« Reply #156 on: November 05, 2017, 04:41:21 PM »
Is it not likely that much if the mass gain is liquid water held near freezing within the ice sheet. The thermal input from this water will reduce ice strength making portions of the ice sheet much more susceptible to rapid collapse as slush when side support is lost, or with an earthquake providing energy to liquify the mass?

I am fairly certain I have read research here suggesting this is happening, a lot. Not all melt water slices through the sheet to bedrock and then flows to the sea but once it travels below the surface of the sheet, it can and often does stay as water as it is no longer exposed to bitter cold temperatures. Yes, this captured melt water warms the ice but this isn't going to cause the sheet to turn to slush.

Could someone here direct me to research that has already been posted here?

sidd

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Re: Greenland 2017 melt season
« Reply #157 on: November 05, 2017, 09:29:26 PM »
Firn aquifer:


doi: 10.1038/NGEO2043

Extensive liquid meltwater storage in firn within the Greenland ice sheet, Forster eta al., Nature Geoscience 2013

doi: 10.3389/feart.2017.00005

Drainage of Southeast Greenland Firn Aquifer Water through Crevasses to the Bed. Poinar et al., Frontiers in Earth Science, 2017

sidd

nukefix

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Re: Greenland 2017 melt season
« Reply #158 on: November 06, 2017, 12:10:12 AM »
We could assume that since the next loss has been averaging 200 Gt/yr, and this past season gain was 200 Gt above average, that the net balance was near zero.  However, without GRACE data, we do not know for sure.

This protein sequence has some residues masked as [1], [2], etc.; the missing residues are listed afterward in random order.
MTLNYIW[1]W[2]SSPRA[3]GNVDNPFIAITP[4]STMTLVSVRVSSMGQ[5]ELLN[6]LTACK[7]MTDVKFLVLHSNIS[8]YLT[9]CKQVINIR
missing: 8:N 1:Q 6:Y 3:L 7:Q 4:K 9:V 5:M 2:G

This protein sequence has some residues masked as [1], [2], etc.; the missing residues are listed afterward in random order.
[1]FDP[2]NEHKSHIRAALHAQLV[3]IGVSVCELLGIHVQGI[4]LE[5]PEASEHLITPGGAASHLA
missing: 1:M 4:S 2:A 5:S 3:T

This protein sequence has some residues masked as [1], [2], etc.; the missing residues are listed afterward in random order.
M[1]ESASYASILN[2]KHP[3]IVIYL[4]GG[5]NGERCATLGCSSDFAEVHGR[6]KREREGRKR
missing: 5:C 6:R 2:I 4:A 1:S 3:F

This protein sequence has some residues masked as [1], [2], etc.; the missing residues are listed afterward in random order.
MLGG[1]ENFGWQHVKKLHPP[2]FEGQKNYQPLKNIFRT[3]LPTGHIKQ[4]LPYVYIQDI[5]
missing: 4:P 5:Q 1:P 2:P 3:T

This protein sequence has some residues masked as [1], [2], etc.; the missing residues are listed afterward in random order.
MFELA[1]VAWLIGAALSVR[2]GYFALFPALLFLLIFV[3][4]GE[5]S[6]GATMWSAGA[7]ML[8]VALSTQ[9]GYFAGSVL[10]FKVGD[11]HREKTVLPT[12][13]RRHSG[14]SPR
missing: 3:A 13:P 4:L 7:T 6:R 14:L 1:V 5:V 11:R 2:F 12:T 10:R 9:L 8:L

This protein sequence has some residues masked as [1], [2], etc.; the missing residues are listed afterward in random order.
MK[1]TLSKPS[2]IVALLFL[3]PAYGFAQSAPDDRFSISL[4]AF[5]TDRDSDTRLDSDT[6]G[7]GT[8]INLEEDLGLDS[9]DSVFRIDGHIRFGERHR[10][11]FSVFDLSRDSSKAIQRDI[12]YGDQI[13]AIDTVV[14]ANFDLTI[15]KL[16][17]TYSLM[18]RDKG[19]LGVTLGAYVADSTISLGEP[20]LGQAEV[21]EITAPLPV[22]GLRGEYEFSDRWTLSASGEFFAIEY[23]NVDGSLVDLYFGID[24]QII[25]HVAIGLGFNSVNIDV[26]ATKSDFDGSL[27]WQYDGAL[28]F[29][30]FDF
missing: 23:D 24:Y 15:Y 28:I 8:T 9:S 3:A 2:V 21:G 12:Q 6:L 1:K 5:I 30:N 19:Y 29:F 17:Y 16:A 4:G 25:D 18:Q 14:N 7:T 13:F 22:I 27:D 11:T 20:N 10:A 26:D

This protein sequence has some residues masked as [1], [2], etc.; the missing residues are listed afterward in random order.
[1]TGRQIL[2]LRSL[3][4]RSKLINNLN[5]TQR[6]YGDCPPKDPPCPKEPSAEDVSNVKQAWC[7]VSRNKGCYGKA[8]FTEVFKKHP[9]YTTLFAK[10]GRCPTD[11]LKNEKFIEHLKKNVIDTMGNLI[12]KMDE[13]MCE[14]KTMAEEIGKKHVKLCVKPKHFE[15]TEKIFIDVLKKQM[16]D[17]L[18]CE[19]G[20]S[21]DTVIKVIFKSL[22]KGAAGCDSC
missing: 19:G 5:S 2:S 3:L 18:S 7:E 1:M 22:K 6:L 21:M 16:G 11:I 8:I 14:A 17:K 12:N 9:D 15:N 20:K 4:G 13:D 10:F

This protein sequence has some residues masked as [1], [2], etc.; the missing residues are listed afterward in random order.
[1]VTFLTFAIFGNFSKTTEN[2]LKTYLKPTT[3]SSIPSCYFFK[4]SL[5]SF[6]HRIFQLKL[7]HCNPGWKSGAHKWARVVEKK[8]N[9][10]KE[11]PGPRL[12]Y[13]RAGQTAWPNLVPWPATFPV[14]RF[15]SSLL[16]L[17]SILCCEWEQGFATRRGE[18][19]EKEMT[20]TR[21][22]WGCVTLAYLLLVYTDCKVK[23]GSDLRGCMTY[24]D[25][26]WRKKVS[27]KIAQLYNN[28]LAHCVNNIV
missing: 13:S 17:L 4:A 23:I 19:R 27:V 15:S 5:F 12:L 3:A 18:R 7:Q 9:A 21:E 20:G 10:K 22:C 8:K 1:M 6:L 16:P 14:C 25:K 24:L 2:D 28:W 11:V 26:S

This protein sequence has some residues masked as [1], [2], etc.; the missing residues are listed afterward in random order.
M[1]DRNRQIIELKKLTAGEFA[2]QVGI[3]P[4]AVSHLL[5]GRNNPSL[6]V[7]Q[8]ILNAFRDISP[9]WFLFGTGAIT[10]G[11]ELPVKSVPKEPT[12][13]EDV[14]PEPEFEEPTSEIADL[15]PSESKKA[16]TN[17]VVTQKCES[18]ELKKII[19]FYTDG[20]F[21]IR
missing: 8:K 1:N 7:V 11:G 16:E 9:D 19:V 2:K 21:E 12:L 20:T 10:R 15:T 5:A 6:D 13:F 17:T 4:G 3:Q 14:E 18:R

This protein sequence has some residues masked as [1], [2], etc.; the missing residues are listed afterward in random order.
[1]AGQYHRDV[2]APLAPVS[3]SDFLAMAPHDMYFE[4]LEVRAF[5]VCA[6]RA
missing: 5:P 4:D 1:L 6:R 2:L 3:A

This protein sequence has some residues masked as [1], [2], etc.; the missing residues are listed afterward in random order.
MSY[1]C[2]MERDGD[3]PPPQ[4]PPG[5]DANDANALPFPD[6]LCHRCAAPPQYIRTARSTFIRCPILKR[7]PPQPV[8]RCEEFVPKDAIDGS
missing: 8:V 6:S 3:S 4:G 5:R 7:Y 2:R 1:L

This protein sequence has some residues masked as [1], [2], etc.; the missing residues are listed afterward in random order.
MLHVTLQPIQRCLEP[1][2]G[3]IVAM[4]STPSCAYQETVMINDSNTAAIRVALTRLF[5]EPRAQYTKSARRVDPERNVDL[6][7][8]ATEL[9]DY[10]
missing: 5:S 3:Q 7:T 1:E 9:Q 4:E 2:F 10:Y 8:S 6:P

GRACE is not the only game in town, satellite altimetry and the input-output methods still work.

gerontocrat

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Re: Greenland 2017 melt season
« Reply #159 on: November 06, 2017, 09:10:27 AM »
GRACE is not the only game in town, satellite altimetry and the input-output methods still work.
Do you know where can we find data re 2017 total mass balance?
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Daniel B.

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Re: Greenland 2017 melt season
« Reply #160 on: November 06, 2017, 01:41:14 PM »
GRACE is not the only game in town, satellite altimetry and the input-output methods still work.
Do you know where can we find data re 2017 total mass balance?

Nothing definitive yet, but this link may yield some insight.

https://www.carbonbrief.org/guest-post-greenland-ice-sheet-2017

gerontocrat